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Cinematic Claustrophobia

While mainstream cinema in the modern age might involve huge set pieces and giant robots hitting each other, the experiment of claustrophobic cinema has repeatedly yielded efficient and effective movies. The technique works by putting too many people in a limited space, and is more often than not a recipe for ruin, as manners crumble and conflict arises.

This is not to be confused with claustrophobia in film, be it Bruce Willis crawling through the Nakatomi Towers’ ventilation system, or cave-divers in ‘The Descent’. These instances where individuals are put into a confined space are often still classed as claustrophobic filmmaking, but in the traditional sense, cinematic claustrophobia is more due to a singular location.

One of the greatest exponents of this is ‘12 Angry Men’, Sidney Lumet’s courtroom drama, 99% of which takes place inside a jury room, where each of the respective jurors’ prejudices and preconceptions are laid bare. Henry Fonda plays the one impartial voice, slowly turning opinion towards that of justice and against hastily condemning a potentially innocent man. The lack of space around the table and the small adjoining washroom force the jury (all male) into an unusually tight surrounding, with a selection of classes and personalities on show. In addition, until the final scene, no names are used for any of the jury or the defendant or witnesses.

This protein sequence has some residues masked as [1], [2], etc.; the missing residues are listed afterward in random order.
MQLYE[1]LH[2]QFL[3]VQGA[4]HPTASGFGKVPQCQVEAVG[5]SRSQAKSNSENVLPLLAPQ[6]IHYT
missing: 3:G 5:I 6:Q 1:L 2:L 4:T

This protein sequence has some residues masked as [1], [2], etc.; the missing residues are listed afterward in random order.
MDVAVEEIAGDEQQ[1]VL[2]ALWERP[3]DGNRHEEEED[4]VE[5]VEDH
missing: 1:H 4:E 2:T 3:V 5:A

A further implementer of this technique was Alfred Hitchcock, whose famous work ‘Rear Window’ places Jimmy Stewart in his flat with a broken leg, naturally unable to leave, with only spying on his neighbours as exposure to the outside world. There is also ‘Rope’, which wholly takes place at a dinner party in the aftermath of a murder committed by the hosts, with the body hidden underneath the buffet table.

But a recent example, ‘Buried’, directed by Rodrigo Cortes, combines both definitions of movie claustrophobia. Its entire hour and a half running time takes place in one location, that of Paul Conroy’s coffin. In a ridiculously tense showcase of the brilliance of claustrophobic cinema, with only a lighter, a mobile phone, a slowly decreasing level of oxygen and a slowly increasing influx of sand, Ryan Reynolds’

David Bruce

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